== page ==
A ‘Sense’ of optimism at IRT

By John Lyle Belden

It’s intriguing to see how a classic work of literature is interpreted in adapting to the stage. If, upon hearing that Jane Austen’s “Sense and Sensibility” is now playing at Indiana Repertory Theatre, you think you only recently saw it, you’d be mistaken. The IRT version, adapted by Jessica Swale, is not the play that was performed at the Civic Theatre in 2018.

The differences go beyond the name on the program. While a major theme of “Sense and Sensibility” is, in all cases, the lack of power women had in English society and law, the Kate Hamill script used by Civic emphasizes the insidious nature of gossip as both social control and cheap entertainment. Though Swale’s take has a definite nod to the wagging tongues, there is an overall lighter touch to the story. Aside from its characters’ struggles, the novel’s situations are rife with bits of humor. And in that the earlier production could be considered a “rom-com,” IRT’s show is more of a sitcom.

After her husband’s death, Mrs. Dashwood (Elizabeth Laidlaw) and her daughters Elinor (Helen Joo Lee), Marianne (Cereyna Jade Bougouneau), and Margaret (Claire Kashman) find themselves kicked out of their home. The girls’ half-brother John Dashwood (Ron E. Rains) inherits the property, and his spiteful elitist wife Fanny (Devan Mathias) wants it all to herself. The displaced Dashwoods move to a cottage near the sea, under the eye of cousin Sir John Middleton (Rains) and his busybody mother-in-law Mrs. Jennings (Priscilla Lindsay).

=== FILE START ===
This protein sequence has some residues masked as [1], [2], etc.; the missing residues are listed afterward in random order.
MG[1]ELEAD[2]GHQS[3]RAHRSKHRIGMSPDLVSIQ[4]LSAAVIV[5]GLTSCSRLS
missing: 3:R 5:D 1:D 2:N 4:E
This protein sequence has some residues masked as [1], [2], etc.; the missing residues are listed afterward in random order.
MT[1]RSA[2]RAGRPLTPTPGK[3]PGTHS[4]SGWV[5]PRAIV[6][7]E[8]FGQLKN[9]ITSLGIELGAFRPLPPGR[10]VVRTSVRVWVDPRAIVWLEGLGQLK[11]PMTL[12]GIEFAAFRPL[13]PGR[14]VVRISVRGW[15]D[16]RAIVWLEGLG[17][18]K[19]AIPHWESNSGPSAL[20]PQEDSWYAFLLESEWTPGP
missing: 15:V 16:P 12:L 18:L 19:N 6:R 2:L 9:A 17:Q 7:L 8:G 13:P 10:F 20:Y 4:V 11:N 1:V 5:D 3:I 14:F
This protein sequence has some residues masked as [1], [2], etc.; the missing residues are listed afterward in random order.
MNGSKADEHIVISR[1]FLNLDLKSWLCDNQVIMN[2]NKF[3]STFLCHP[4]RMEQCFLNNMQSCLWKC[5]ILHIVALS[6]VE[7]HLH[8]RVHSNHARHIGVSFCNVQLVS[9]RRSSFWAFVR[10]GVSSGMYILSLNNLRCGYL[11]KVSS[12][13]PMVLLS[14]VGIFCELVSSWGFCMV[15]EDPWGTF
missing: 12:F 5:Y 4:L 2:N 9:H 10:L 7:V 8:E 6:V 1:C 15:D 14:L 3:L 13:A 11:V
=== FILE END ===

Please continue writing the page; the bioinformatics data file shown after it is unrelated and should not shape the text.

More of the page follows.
While prospects for young English women around the year 1800 with hardly any dowry aren’t good, our heroines have the fortune to attract suitors including Fanny’s kind brother, Edward Ferrars (Casey Hoekstra); local gentleman Colonel Brandon (La Shawn Banks); and the dashing John Willoughby (Nate Santana). They are vying for the hand of Elinor or Marianne – young Margaret, a budding “naturalist,” is too occupied with her collection of invertebrates and sea creatures.

But then, Jennings’ cousin Lucy Steele (Caroline Chu) confides to Elinor her secret engagement to one of the men.

Some actors play more than one part, such as Hoekstra’s entertaining moments as Edward’s goofy brother. Also notable is that Mathias – ironically a nice person offstage – manages to play four distinct characters, none of which you want to spend more than a few seconds with, often to hilarious effect.

The play also features ethnically blind casting, which in these days of “Bridgerton” on TV and online debates over the color of a mermaid don’t seem too odd. Besides, no one on stage is an 18th-century English person in real life. These actors were picked for exceptional talent and stage presence, and none feel out of place. In fact, the most surreal of this company is how Santana looks like he just stepped out of the cover illustration of a Harlequin romance novel.

And we must note that it is wonderful to see Pricilla Lindsay again; a past IRT mainstay, she has been working at her alma mater, the University of Michigan. Her joyous presence as ever-optimistic Mrs. Jennings is like a reflection of Lindsay herself.

Directed by Peter Amster (who also directed “Pride and Prejudice” at IRT years ago), this classic story of romantic misadventure has its serious moments, but despite the threat of tragedy, love and laughter shine through – something we can hope for in our day as well.

Performances run through October 9 at the IRT, 140 W. Washington St. in downtown Indianapolis. For information and tickets, visit irtlive.com.

IRT stages solid ‘Steel Magnolias’

By John Lyle Belden

When the Indiana Repertory Theatre takes on familiar material, there is always an effort to make it fresh. This is especially important when the play has also been a beloved film.